or enough uses, because I am the better behaved backseat driver and my husband likes control of the steering wheel. Until now, after his pacemaker surgery when he isn’t allowed to drive for a week.
And, yes, I do know which side of the car the gas tank is on and how to fill up. Does he know that when his arm is in a sling and he’s told not to use it for two days that includes the hand attached to the end of that arm?
The first night returning home from the Heart Hospital on the Turnpike alone – miles of construction with Florence and the Machine on CD, thinking of that snuff box tucked in his chest under his muscle and skin, running the abrupt angles and nothing visible but oblong red lights rushing and squeezed between concrete obstructions, I have sympathy pains. And the next day, when I return and bring him home. Yes, I know this road is blocked and that one narrows to one lane. Do you know who’s behind the wheel?
Little things – he can’t put on a shirt or button one without help, can’t sleep in our bed, can’t, when he attempts to prove his claim that this was a “minor” surgery and returns two days later to work and nearly passes out, be Bionic Man, can’t stop me from lecturing him. Do you know that they gave you pain meds for a reason? Do you know when they said you will be fatigued for two weeks to a month, that doesn’t just apply to other people?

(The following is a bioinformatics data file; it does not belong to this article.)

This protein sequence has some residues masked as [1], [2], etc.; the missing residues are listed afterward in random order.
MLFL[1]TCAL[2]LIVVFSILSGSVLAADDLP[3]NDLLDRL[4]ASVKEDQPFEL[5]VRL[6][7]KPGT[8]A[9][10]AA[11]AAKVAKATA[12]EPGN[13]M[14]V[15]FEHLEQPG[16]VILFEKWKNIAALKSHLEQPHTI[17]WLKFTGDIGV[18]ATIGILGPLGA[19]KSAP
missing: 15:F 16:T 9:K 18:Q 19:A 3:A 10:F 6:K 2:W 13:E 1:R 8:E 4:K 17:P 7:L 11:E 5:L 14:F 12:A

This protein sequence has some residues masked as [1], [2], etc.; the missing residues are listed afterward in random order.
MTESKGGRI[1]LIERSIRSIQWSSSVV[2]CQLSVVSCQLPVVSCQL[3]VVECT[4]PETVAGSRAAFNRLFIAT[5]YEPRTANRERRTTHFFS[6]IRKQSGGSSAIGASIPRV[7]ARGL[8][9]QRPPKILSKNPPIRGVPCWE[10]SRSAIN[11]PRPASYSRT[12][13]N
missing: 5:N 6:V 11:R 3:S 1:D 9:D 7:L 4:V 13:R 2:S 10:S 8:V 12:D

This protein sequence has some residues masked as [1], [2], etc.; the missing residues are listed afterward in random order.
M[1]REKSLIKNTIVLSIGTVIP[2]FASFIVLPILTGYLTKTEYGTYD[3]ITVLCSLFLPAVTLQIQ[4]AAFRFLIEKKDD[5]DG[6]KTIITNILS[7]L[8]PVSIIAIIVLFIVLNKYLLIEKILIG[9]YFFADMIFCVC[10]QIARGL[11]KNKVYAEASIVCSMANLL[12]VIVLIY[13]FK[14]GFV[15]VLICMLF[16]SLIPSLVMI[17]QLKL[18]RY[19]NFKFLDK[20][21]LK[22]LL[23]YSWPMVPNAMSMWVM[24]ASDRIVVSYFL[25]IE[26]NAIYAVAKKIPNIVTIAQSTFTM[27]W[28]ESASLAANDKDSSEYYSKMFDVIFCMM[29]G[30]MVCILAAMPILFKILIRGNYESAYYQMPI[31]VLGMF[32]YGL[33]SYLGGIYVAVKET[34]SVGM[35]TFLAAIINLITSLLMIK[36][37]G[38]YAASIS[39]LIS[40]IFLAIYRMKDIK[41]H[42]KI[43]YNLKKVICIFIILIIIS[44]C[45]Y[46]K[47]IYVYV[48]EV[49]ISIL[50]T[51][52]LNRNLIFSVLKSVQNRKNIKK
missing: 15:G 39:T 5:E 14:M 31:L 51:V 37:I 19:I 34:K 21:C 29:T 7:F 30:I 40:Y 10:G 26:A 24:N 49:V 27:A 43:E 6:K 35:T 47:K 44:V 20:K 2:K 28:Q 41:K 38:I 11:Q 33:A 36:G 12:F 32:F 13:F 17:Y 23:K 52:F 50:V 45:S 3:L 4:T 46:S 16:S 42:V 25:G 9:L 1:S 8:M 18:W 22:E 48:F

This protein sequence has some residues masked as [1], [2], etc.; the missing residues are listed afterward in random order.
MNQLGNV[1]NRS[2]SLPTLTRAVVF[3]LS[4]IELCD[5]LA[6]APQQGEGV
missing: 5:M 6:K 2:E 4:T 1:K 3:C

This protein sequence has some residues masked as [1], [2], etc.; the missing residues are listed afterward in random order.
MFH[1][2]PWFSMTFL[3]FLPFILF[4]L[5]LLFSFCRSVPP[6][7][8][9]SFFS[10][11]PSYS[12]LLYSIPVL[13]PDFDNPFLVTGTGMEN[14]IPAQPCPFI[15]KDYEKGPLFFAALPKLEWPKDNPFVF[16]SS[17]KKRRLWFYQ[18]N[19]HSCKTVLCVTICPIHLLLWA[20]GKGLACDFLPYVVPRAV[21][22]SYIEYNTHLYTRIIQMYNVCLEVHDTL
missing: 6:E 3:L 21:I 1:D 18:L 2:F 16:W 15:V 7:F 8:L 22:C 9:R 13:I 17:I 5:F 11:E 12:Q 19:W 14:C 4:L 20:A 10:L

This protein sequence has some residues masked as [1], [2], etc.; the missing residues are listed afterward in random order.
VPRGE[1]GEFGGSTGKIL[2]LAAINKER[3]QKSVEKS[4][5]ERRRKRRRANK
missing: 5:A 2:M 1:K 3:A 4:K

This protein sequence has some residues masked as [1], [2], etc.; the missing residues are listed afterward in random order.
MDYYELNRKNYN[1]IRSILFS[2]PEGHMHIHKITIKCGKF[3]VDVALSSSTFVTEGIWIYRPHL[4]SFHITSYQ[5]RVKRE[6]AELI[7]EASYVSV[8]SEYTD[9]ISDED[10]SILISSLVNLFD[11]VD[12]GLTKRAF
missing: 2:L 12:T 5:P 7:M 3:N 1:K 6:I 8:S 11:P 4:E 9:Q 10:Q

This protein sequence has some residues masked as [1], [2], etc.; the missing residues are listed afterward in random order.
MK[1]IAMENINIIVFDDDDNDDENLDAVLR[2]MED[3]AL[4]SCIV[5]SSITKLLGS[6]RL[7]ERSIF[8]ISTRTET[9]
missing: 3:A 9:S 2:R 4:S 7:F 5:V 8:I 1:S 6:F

I know carping doesn’t help, leave him napping in his recliner, feel the need to just get in the car and drive, alone, anywhere. A mile down the road a hawk rises from the field just outside the passenger window of the car. Instinctively, for one beat, I reach for my camera, which isn’t there, which I couldn’t grab if it were. Four beats, maybe five the hawk keeps pace before it lifts and is gone.